Slow Cotswolds

  • Winter walks in the Cotswolds

    The Cotswolds can look fabulous covered in a frosty coating of winter. Here, I've put together a collection of winter walks, one from each chapter of Slow Cotswolds. Each walk shows the Cotswold landscape at its best with a winter coat. And each one offers somewhere to get warm for a post-walk drink or a mid-way snack.

    1. Stratford-upon-Avon: Shakespeare's Way

    It could be a New Year Resolution to tackle the entire 146-mile route from Stratford to London or simply a short stroll until the waymarked trail departs Stratford's town limits. Replicating the route William Shakespeare may have taken on his journeys between Stratford and London, the trail begins at Shakespeare's Birthplace and cuts across town before wheeding its way through some of the areas covered elsewhere in Slow Cotswolds. Its final destination is The Globe Theatre in London. You'll find more information on page 3 of the book or you can pick up a map of the complete trail from

    2. North Cotswolds: Dover's Hill and the Cotswold Way to Broadway

    One of my favourite winter walks is on Dover's Hill (page 30), north of Chipping Campden. With high contours that catch the pale sun to the hill's lower slopes beside Lynches Wood, you can take a circular walk that provides the shallow warmth of the hill top and a true sense of winter crossing the frosted landscape below. There are magnificent views of the Vale of Evesham and on occasion, you can stand in the palid sunshine on top of the hill and watch the mist brush the rooftops of the Vale below.

    For an extended hike, follow the Cotswold Way from the top of Dover's Hill to Broadway. En route you'll pass through Clump Farm, providing some of the finest views of the Cotswolds, before heading towards Broadway Tower and the descent into the village of Broadway. You can stop for coffee and cake at Morris and Brown Cafe at the Tower or wait until you reach the village for a plentiful supply of eateries and cosy pubs.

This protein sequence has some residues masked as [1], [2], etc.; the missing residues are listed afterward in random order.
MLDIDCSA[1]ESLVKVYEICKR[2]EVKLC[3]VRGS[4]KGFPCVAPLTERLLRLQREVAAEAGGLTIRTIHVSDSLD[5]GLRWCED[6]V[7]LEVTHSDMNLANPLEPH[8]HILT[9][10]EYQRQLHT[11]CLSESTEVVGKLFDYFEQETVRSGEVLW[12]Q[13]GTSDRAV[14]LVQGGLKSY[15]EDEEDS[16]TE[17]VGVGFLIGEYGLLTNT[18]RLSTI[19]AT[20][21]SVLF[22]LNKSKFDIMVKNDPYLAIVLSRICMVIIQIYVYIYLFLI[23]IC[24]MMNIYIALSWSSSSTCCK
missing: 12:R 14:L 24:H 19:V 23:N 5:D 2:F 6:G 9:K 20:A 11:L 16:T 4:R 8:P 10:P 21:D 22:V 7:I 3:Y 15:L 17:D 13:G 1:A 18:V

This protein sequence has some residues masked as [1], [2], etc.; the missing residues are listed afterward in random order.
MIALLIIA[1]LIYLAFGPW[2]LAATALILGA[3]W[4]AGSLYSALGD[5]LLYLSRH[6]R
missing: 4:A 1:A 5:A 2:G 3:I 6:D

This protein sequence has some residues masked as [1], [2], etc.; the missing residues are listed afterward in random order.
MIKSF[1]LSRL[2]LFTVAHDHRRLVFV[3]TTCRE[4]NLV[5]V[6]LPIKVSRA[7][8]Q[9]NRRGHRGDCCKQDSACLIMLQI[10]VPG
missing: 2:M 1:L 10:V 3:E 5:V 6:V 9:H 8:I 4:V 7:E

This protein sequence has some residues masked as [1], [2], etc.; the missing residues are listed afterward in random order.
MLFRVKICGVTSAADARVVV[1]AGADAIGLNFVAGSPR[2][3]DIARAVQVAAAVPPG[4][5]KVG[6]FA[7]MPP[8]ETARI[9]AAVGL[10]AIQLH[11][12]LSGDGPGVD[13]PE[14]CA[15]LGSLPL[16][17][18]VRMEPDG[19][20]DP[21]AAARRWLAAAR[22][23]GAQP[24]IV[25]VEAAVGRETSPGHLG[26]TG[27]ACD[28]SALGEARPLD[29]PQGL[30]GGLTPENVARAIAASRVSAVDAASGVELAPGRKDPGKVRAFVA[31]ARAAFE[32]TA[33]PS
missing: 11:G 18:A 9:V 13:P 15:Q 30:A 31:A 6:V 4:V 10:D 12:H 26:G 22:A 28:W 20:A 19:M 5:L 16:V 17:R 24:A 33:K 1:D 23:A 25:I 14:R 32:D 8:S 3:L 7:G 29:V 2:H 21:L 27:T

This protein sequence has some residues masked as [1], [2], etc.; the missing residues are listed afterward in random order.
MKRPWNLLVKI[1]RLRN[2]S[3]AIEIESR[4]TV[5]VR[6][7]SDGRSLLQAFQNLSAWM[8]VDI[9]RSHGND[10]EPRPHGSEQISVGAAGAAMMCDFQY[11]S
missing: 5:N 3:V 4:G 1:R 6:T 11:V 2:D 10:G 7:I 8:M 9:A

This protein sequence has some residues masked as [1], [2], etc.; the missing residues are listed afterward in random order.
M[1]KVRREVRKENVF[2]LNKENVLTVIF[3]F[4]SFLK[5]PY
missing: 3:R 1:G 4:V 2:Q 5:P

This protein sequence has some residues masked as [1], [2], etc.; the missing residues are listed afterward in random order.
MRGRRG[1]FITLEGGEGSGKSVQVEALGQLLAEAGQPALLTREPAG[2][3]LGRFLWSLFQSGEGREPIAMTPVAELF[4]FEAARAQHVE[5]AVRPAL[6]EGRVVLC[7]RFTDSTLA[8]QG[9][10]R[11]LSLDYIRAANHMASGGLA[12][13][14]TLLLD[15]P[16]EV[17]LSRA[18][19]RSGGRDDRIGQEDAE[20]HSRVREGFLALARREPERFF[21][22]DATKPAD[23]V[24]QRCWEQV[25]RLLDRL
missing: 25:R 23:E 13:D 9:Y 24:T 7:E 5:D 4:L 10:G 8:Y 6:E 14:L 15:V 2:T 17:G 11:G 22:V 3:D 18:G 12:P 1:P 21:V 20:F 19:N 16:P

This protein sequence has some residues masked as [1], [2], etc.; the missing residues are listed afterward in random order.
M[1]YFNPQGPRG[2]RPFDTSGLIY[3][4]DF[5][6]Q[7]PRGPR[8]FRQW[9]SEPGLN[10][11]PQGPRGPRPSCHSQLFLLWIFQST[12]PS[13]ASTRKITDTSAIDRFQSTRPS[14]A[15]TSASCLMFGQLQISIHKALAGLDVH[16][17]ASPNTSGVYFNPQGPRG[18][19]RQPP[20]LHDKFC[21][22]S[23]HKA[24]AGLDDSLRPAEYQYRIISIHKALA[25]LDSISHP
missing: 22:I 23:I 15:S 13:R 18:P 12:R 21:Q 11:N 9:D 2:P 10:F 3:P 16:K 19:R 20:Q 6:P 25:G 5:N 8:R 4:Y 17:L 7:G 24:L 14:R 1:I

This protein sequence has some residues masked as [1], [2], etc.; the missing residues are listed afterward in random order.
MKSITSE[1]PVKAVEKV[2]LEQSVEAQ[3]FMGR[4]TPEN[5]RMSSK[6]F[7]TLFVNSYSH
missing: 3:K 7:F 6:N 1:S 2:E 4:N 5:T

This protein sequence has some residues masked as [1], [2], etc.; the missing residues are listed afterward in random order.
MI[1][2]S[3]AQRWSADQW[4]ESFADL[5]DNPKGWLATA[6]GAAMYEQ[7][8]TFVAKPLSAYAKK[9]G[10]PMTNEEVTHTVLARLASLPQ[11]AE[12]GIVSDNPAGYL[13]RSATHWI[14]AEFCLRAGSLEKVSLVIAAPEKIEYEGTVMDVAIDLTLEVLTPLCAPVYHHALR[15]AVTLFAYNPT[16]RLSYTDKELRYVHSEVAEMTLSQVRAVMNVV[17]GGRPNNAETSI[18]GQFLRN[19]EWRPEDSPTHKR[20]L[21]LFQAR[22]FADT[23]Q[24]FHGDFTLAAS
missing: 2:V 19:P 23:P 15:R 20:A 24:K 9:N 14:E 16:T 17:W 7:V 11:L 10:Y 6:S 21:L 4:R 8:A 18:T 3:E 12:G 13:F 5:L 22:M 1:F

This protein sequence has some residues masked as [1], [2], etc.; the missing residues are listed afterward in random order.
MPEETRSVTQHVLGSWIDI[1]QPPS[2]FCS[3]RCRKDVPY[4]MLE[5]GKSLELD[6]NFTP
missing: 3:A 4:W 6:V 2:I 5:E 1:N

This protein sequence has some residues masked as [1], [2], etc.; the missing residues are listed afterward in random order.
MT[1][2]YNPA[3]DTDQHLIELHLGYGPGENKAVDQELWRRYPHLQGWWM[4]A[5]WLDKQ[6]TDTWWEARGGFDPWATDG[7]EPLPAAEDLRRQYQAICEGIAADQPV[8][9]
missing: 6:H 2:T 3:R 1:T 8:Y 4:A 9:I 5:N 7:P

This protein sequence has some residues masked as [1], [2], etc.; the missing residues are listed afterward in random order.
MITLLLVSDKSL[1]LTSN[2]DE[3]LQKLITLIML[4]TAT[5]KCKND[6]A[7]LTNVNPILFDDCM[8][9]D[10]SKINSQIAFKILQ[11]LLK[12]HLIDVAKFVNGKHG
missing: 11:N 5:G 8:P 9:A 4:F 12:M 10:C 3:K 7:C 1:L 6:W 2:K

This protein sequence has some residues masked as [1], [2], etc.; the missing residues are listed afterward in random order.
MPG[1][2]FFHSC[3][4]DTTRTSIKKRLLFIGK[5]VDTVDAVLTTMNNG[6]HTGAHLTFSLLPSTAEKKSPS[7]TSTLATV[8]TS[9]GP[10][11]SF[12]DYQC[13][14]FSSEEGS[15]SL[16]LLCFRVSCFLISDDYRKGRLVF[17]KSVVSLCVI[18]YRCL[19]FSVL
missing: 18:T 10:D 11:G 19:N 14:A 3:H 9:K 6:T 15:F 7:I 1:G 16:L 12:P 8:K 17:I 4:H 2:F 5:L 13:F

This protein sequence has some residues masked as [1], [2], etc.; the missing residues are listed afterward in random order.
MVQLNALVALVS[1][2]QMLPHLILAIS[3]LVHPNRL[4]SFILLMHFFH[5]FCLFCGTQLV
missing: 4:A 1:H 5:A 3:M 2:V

3. Four Shires: Traitor's Ford

    A couple of miles to the west of Sibford Ferris is Traitor's Ford (page 59). This watery idyll sits in the middle of nowhere, hidden in the trees and is a well-known summer hotspot for cooling off in the River Stour. But in the winter it's quite beautiful too and is a perfect place to sit beside with a flask of hot chocolate.

    Follow the footpath next to the ford and head up the hill. It's known as Ditchedge Lane and is a part of the long distance Macmillan Way. Once you've climbed a little, turn around and you will see gentle views of an undulating landscape of small hills and valleys. A vast swathe of trees off to your right is Whichford Wood and whatever time of year, it never fails to please but in winter, its skeletal appearance, especially smothered in white crystals is sublime. Continue further along Ditchedge Lane and you'll come out on top of a hill with wonderful views across towards Brailes Hill and Ilmington Downs.